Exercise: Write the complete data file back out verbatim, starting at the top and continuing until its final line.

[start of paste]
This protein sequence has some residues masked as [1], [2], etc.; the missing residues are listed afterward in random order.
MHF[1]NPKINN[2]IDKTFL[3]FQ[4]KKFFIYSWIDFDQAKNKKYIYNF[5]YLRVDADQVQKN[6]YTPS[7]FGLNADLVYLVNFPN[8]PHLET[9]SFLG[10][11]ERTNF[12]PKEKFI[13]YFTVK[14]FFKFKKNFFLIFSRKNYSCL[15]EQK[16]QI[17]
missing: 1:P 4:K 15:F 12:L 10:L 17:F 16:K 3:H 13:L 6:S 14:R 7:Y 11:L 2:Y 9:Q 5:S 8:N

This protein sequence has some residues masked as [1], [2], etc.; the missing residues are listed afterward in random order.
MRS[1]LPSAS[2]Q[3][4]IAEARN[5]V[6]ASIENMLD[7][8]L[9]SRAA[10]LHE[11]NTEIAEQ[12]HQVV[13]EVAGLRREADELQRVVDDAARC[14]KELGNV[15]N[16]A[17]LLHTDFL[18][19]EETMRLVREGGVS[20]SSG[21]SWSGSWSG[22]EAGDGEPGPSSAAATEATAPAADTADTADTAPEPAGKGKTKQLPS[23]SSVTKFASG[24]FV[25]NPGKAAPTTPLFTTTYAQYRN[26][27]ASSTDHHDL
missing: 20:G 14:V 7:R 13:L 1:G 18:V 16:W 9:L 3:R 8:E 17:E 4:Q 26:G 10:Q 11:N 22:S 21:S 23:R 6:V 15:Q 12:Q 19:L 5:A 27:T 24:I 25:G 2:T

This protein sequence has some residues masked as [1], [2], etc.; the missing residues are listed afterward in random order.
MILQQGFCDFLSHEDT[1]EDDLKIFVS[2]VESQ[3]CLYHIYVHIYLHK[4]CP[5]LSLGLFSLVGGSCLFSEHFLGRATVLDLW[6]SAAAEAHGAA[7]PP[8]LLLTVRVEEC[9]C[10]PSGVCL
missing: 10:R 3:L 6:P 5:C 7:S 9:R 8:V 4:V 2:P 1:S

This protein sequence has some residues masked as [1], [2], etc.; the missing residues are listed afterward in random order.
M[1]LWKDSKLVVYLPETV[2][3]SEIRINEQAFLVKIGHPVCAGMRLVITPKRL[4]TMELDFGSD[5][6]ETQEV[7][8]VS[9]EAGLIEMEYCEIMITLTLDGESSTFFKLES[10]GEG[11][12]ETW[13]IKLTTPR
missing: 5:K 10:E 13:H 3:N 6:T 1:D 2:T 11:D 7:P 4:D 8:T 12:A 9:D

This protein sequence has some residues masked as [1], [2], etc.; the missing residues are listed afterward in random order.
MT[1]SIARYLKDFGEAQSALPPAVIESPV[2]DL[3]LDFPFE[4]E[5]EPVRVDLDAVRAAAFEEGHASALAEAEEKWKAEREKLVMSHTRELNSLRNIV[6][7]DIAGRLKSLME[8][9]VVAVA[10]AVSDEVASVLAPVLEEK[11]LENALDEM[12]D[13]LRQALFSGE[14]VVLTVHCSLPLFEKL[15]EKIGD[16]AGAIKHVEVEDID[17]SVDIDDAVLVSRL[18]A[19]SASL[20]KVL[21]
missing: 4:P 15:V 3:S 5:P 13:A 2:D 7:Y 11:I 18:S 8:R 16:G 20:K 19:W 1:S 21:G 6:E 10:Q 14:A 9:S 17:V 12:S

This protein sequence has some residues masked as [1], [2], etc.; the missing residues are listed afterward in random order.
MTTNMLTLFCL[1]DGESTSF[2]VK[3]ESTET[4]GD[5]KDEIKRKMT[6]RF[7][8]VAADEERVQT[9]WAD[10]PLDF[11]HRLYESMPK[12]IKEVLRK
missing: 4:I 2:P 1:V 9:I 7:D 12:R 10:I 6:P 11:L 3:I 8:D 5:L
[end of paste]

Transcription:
This protein sequence has some residues masked as [1], [2], etc.; the missing residues are listed afterward in random order.
MHF[1]NPKINN[2]IDKTFL[3]FQ[4]KKFFIYSWIDFDQAKNKKYIYNF[5]YLRVDADQVQKN[6]YTPS[7]FGLNADLVYLVNFPN[8]PHLET[9]SFLG[10][11]ERTNF[12]PKEKFI[13]YFTVK[14]FFKFKKNFFLIFSRKNYSCL[15]EQK[16]QI[17]
missing: 1:P 4:K 15:F 12:L 10:L 17:F 16:K 3:H 13:L 6:S 14:R 7:Y 11:L 2:Y 9:Q 5:S 8:N

This protein sequence has some residues masked as [1], [2], etc.; the missing residues are listed afterward in random order.
MRS[1]LPSAS[2]Q[3][4]IAEARN[5]V[6]ASIENMLD[7][8]L[9]SRAA[10]LHE[11]NTEIAEQ[12]HQVV[13]EVAGLRREADELQRVVDDAARC[14]KELGNV[15]N[16]A[17]LLHTDFL[18][19]EETMRLVREGGVS[20]SSG[21]SWSGSWSG[22]EAGDGEPGPSSAAATEATAPAADTADTADTAPEPAGKGKTKQLPS[23]SSVTKFASG[24]FV[25]NPGKAAPTTPLFTTTYAQYRN[26][27]ASSTDHHDL
missing: 20:G 14:V 7:R 13:L 1:G 18:V 16:W 9:L 3:R 8:E 17:E 4:Q 26:G 10:Q 11:N 22:S 21:S 23:R 6:V 15:Q 12:Q 19:L 5:A 27:T 24:I 25:G 2:T

This protein sequence has some residues masked as [1], [2], etc.; the missing residues are listed afterward in random order.
MILQQGFCDFLSHEDT[1]EDDLKIFVS[2]VESQ[3]CLYHIYVHIYLHK[4]CP[5]LSLGLFSLVGGSCLFSEHFLGRATVLDLW[6]SAAAEAHGAA[7]PP[8]LLLTVRVEEC[9]C[10]PSGVCL
missing: 10:R 3:L 6:P 5:C 7:S 9:R 8:V 4:V 2:P 1:S

This protein sequence has some residues masked as [1], [2], etc.; the missing residues are listed afterward in random order.
M[1]LWKDSKLVVYLPETV[2][3]SEIRINEQAFLVKIGHPVCAGMRLVITPKRL[4]TMELDFGSD[5][6]ETQEV[7][8]VS[9]EAGLIEMEYCEIMITLTLDGESSTFFKLES[10]GEG[11][12]ETW[13]IKLTTPR
missing: 5:K 10:E 13:H 3:N 6:T 1:D 2:T 11:D 7:P 4:D 8:T 12:A 9:D

This protein sequence has some residues masked as [1], [2], etc.; the missing residues are listed afterward in random order.
MT[1]SIARYLKDFGEAQSALPPAVIESPV[2]DL[3]LDFPFE[4]E[5]EPVRVDLDAVRAAAFEEGHASALAEAEEKWKAEREKLVMSHTRELNSLRNIV[6][7]DIAGRLKSLME[8][9]VVAVA[10]AVSDEVASVLAPVLEEK[11]LENALDEM[12]D[13]LRQALFSGE[14]VVLTVHCSLPLFEKL[15]EKIGD[16]AGAIKHVEVEDID[17]SVDIDDAVLVSRL[18]A[19]SASL[20]KVL[21]
missing: 4:P 15:V 3:S 5:P 13:A 2:D 7:Y 11:I 18:S 8:R 16:G 20:K 19:W 1:S 21:G 6:E 10:Q 14:A 9:S 17:V 12:S

This protein sequence has some residues masked as [1], [2], etc.; the missing residues are listed afterward in random order.
MTTNMLTLFCL[1]DGESTSF[2]VK[3]ESTET[4]GD[5]KDEIKRKMT[6]RF[7][8]VAADEERVQT[9]WAD[10]PLDF[11]HRLYESMPK[12]IKEVLRK
missing: 4:I 2:P 1:V 9:I 7:D 12:R 10:I 6:P 11:L 3:I 8:D 5:L